Blog: This high schooler helps run the government

There’s university to apply for, volunteering as a Peachland Ambassador, regular schoolwork and graduation plans (whatever that ends up looking like). There’s also a government to run, and that’s why I’m meeting Lily Avendaño Gregory on this (rapidly darkening) late Wednesday afternoon. Where we were supposed to meet was closed, but thanks to some friendlies outside the Edgewater, I found her waiting with her parents across the street. The plan is to have a quick conversation about BC Youth Parliament, something that’s occupied tons of this Grade 12 MBSS student’s time the past two years. I remember around the end of January last year, before the world shut down, she was in council chambers talking about her experience as a first-timer at BCYP – it’s a youth service group that’s almost 100 years old. Their motto is ‘Youth Serving Youth’ and they do that through parliamentary procedure, just like the provincial government. Back in 2019, it was super-exciting being in the actual Chambers in Victoria, she recalls as we start walking towards the pier. Now, she’s in her second year – and with it has come some extra responsibility – she’s the Minister of New Member Relations, and has also taken on the Parliamentary Secretary role for the Southern Interior (Lily also works with the regional youth parliament).

“I found out about BCYP thanks to the Ambassadors,” she says, explaining that District Councillor Terry Condon sent the application over the Ambassadors’ Linda Sarsons, who recommended Lily – who was confused as to why she was chosen.

“Honestly, I had no interest in politics at all,” she says.

“But I applied anyway, just for fun, and I got in and I realized only 97 kids from all over the province get in. So I was like, OK I should feel lucky about this.”

She said that first year was surprisingly, great – even though she had to re-remember what she learned back in Grade 10 about parliamentary procedure.

“Eventually you get used to it and you understand what’s going on. And the people are amazing. It’s just like an organization of like-minded teens from 16 to 21 years old and one of the best parts of it is it’s not a mock parliament. All the bills and legislation that we present and pass, it’s for real. So that’s why we can execute all the projects that we propose.”

Their most important project is called Camp Phoenix – it’s a week-long camping experience for kids who don’t have the financial or social means to get into a regular summer camp. It’s been running for more than 50 years, but of course it’s postponed until there’s an all-clear from COVID.

Also cancelled in 2020 was what would have been Lily’s second trip to the Legislature for the 92nd sitting of the BC Youth Parliament. Instead, it was five days of post-Christmas Zoom sessions, from 8-9 in the morning til late in the evening.

“We were like 100 people on the Zoom call, every single day,” says Lily of five-day stretch, which took place Dec. 27 to 31, 2020. With so many people, she says it was a little difficult at first.

Peachlander Lily Avendaño-Gregory and I managed to get a quick pic before it got too dark during our walk this week.

“But the thing I love about this organization is that everyone who applies has a similar mindset. So, everyone tried and I’ve made so many new friends that I can’t wait to meet in person.”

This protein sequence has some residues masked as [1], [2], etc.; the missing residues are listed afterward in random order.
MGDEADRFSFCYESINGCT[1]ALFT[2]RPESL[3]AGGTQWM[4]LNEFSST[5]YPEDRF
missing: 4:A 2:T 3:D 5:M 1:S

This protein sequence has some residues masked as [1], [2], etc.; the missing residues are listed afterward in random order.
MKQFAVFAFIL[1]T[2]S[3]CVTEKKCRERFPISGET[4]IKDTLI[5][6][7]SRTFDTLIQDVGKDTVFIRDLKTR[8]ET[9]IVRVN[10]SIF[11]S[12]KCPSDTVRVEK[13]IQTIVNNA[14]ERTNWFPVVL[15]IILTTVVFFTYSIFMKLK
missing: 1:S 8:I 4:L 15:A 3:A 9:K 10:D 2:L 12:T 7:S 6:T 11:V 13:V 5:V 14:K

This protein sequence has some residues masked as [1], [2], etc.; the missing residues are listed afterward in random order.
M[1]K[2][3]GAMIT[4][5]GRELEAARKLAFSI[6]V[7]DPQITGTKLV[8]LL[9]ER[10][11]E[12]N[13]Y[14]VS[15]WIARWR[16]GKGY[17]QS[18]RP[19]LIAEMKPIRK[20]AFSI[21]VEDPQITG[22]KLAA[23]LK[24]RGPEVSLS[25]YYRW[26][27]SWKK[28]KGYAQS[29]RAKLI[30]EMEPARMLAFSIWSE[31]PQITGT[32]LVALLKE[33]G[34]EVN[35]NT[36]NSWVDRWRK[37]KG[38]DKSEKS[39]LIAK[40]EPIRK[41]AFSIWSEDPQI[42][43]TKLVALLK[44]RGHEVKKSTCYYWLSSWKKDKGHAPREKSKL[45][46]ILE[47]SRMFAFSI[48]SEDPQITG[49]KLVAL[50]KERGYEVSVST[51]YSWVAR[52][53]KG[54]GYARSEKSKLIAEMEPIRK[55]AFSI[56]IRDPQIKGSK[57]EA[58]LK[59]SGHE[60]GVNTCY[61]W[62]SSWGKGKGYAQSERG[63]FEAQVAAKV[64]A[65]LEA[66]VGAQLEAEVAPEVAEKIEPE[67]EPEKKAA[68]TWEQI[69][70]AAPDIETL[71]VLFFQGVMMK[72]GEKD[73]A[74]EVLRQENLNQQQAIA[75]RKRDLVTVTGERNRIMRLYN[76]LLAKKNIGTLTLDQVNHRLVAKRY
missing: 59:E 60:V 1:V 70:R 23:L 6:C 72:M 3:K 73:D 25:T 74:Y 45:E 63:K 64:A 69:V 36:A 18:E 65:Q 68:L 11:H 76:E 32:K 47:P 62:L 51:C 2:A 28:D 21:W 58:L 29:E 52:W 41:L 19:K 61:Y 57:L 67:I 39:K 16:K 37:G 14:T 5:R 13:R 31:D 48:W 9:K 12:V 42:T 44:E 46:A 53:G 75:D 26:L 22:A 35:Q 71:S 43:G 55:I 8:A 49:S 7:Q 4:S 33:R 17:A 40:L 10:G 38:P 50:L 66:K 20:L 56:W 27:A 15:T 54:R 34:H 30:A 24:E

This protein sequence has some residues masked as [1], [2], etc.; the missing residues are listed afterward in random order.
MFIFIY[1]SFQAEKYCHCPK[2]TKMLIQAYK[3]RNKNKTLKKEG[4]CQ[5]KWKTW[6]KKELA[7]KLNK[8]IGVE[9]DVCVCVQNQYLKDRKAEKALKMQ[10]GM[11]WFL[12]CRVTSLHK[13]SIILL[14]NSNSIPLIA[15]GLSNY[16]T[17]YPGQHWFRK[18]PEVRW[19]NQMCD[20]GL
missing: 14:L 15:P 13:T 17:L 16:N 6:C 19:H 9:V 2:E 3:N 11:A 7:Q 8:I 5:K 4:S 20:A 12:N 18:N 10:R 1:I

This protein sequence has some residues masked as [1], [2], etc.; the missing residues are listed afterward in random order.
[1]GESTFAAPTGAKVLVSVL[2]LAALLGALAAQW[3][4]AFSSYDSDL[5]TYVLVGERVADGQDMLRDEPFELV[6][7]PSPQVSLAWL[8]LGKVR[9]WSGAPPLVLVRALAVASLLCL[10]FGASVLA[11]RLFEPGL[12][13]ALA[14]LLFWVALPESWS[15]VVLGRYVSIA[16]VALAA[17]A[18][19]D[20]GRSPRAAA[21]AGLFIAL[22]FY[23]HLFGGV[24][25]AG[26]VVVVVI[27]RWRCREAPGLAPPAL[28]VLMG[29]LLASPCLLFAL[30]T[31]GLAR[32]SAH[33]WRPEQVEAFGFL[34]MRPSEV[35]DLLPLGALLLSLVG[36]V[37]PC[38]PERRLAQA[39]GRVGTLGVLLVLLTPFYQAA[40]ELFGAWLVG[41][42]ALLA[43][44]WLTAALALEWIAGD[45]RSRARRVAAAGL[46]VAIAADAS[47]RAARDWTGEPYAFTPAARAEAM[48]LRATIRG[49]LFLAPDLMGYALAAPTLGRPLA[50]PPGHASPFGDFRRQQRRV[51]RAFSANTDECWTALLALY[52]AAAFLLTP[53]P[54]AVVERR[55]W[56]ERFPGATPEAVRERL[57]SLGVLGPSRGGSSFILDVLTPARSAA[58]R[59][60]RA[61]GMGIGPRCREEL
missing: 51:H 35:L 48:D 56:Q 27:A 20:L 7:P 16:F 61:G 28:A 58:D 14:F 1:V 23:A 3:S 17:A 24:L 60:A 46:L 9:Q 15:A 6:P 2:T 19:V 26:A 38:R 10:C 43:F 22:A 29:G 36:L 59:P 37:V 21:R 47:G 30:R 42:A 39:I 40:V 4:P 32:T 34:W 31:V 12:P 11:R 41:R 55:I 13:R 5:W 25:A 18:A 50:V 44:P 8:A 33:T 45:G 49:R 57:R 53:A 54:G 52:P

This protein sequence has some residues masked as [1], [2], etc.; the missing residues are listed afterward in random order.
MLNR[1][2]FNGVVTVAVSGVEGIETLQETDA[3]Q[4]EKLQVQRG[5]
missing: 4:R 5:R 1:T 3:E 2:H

Making sure new members feel welcome is part of Lily’s Cabinet role. All new members have a mentor, and they obviously bonded in December – when the Zoom sessions ended, everyone was sad.

“We called it post-session depression because it was all ‘oh no, what am I going to do now,’” Lily laughed.

They soon got back to work – and right now, most of it involves setting up the grants and sponsorship committees, and teaching new members how to access grants and sponsors for their projects. And until the next session, in December 2021, they’re working to enact the work accomplished over this past Christmas break.

“As you can see, there’s a lot of stuff,” says Lily, showing me the binder full of resolutions, proposed legislation and work to do.

So, with all this, I have to ask the question every Grade 12 student is always asked: What are your plans next year?

“Politics is like my Plan B,” says Lily, as we head back to her parent’s truck.

“I actually want to go into film school, which is so different from this. Film school would be amazing. I’m hoping to get into a film program through UBC so I can actually have the university experience. It’s super competitive, there’s something like 300 or 350 applicants and only 15 get in. So we’ll see how that goes.”

The same is true for graduation. Lily’s on the grad council, and they met this week. What Grad 2021 is going to look like is definitely up in the air, she says.

I mention something I’ve thought about  – that people her age really have it tough right now, right when they want to be free.

“I think so, it is tough,” she says.

“For grad, it’s hard to plan events and people get upset because we won’t be able to have an actual normal grad. We’re seeing what we need to do.”

She says if someone told her in her graduating year, (pandemic aside), that she’d also be really into BCYP, she wouldn’t believe it.

“So that’s why I want to thank everyone who got me here. This has changed my life. I’ve met so many people who have influenced me a lot and just people I know will be lifelong friends. 

The people is my favourite thing about the organization. We call them ‘parlationships’ now,” she laughs.

If you want to know more about BC Youth Parliament, here’s their website..

Written by Kristen Friesen

January 30, 2021

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